I just came from my gym, where I sweated and groaned over lunges and barbell presses and squats. I tell myself that I’m trying to get stronger and that this has nothing to do with my body image. Yet really, deep down inside, I know that’s partially a lie: I want to look good. Not just good—beautiful. But despite my hard work, despite compliments from my husband and friends and fellow gym rats, despite the increasing strength in my body, I’m never satisfied with what I see in the mirror.
This man in the video will never load plates on a barbell and squat, yet he is more at ease with his body than I am. Nick enjoys how he’s learned to use his body. From his website, I learned that he can eat, type on the computer and do a whole host of other things—things that I, with my two arms and two legs, take for granted. There’s a photo on his site of him as a child, lying on a skateboard. I don’t think I’ve ever gotten on a skateboard before in my life; that’s too risky for me.
He’s got a “Who says I can’t do that?” attitude.
I tend to have a “Who says I can do that?” attitude, just like many other people I know. Most people are afraid to take a risk, and I’m no exception. I tend to look at myself, see all the flaws and limitations (real or perceived), and decide to let those determine what I can do.
Back in high school, it would’ve been a risk to try out for cheerleading or volleyball, like I secretly desired; I told myself I would fail at both. My arms and legs won’t work that way, I thought.
(Looking back, I think, but at least I HAVE arms and legs.)
In college, I thought about joining the drama group but I was too scared to try. Maybe I would have won the Bryan College equivalent of an Oscar or maybe I would’ve been stuck in a walk-on role.
(But why would failure have been so horrible?)
There are dozens of other things I thought I couldn’t do:
- I can’t run a mile without stopping: my legs will hurt! (But couldn’t I start with a tenth of a mile?)
- I can’t write a great novel: my first draft isn’t perfect! (But couldn’t I write and revise later? And what’s wrong with writing an imperfect novel?)
- I can’t buy a two piece bathing suit: everyone will see my pregnancy stretch marks! (Can’t I ignore them?)
- I can’t start a blog: I have nothing to say or I’ll say something stupid and embarrass myself in front of everyone online! (But couldn’t I find something to say? Does it really matter what other people think if I write a stupid blog post?)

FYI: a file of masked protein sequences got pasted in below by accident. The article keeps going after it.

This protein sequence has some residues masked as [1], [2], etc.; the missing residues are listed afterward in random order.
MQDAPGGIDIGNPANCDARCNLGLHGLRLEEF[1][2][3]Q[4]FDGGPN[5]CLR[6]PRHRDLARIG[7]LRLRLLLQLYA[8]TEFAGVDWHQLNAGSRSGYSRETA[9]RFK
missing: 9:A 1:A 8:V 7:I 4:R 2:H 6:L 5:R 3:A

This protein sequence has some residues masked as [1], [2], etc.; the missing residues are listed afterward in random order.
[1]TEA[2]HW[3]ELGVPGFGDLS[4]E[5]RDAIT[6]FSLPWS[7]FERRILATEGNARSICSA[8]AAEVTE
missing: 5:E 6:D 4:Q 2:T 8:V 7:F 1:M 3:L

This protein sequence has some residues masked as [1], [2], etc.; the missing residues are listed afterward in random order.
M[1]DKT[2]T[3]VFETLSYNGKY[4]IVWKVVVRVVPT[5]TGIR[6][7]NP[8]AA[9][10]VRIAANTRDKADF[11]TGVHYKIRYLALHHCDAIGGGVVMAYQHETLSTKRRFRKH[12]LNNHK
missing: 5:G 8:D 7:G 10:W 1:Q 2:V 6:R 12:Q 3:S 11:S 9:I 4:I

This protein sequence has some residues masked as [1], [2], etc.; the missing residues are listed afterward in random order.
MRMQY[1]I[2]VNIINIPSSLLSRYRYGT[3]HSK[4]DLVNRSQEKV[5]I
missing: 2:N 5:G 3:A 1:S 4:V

I can’t—I can’t—I can’t.
All the while, I walked around with this little storm cloud hovering over my head, unhappiness trailing in my wake, as people scurried out of my path. I never stopped to be grateful for what I did have and what I could do.
Some self-imposed limitations I’ve overcome, others I still struggle with. I still struggle with my body image (hence the endless squats and lunges and refusal to wear anything more revealing than a tankini), extremely low energy levels, depression. I still struggle with insecurity about my writing (though I force myself to blog and hope that I don’t make a fool of myself).
Then I watch this video, and I am moved to tears of gratefulness and conviction.
Here’s Nick Vujicic, who shouldn’t be able to play golf, managing to swing a golf club and get that little white ball in a hole. He’s jumping off the high dive. Fishing. Boating. Speaking to crowds. Not only that, but he doesn’t look terribly concerned when he can’t block a shot in the soccer goal. He looks downright chipper as he cracks his joke about “not being ready for the ball!”
He smiles a lot.
He encourages other people.
He lives a productive, God-glorifying life: hopeful, joyous, loving. People don’t run away from him; teenage boys and girls alike hugged him after his talk.
If most of us were honest, we would admit that we’ve wondered if our lives are worthwhile. Will I ever be able to have a meaningful life? we wonder. I have so many problems. I don’t think I can overcome them.
But what would happen if . . .
- We were grateful for our lives, as messy and fragile and broken as they are? What if we accepted the things we can’t change and stopped worrying about them?
- We didn’t let our inabilities prevent us from using our abilities? What if we used our God-given creativity to find a way to do what we think we can’t do?
- We looked for the meaning in our lives, not in ourselves but in the God who created us?
What would happen?